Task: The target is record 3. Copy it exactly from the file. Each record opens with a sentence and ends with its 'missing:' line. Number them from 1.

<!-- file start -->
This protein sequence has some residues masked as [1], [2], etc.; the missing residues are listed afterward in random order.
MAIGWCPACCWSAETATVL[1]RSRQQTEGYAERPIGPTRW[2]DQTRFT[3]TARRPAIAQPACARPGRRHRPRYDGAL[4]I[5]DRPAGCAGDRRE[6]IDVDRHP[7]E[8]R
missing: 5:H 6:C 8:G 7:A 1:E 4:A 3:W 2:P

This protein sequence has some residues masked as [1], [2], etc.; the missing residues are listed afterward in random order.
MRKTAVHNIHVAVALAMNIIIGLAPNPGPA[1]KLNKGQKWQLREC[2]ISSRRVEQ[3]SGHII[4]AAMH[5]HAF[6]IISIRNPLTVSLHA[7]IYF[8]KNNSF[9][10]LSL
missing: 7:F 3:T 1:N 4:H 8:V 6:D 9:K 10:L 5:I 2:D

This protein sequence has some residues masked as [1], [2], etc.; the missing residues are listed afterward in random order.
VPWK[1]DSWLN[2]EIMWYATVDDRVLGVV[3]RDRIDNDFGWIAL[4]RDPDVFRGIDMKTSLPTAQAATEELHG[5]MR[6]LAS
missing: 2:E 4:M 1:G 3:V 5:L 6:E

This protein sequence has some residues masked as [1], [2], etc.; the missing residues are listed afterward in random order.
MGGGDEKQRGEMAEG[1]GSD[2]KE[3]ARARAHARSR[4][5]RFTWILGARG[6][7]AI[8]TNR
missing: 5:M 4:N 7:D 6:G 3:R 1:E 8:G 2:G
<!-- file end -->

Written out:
This protein sequence has some residues masked as [1], [2], etc.; the missing residues are listed afterward in random order.
VPWK[1]DSWLN[2]EIMWYATVDDRVLGVV[3]RDRIDNDFGWIAL[4]RDPDVFRGIDMKTSLPTAQAATEELHG[5]MR[6]LAS
missing: 2:E 4:M 1:G 3:V 5:L 6:E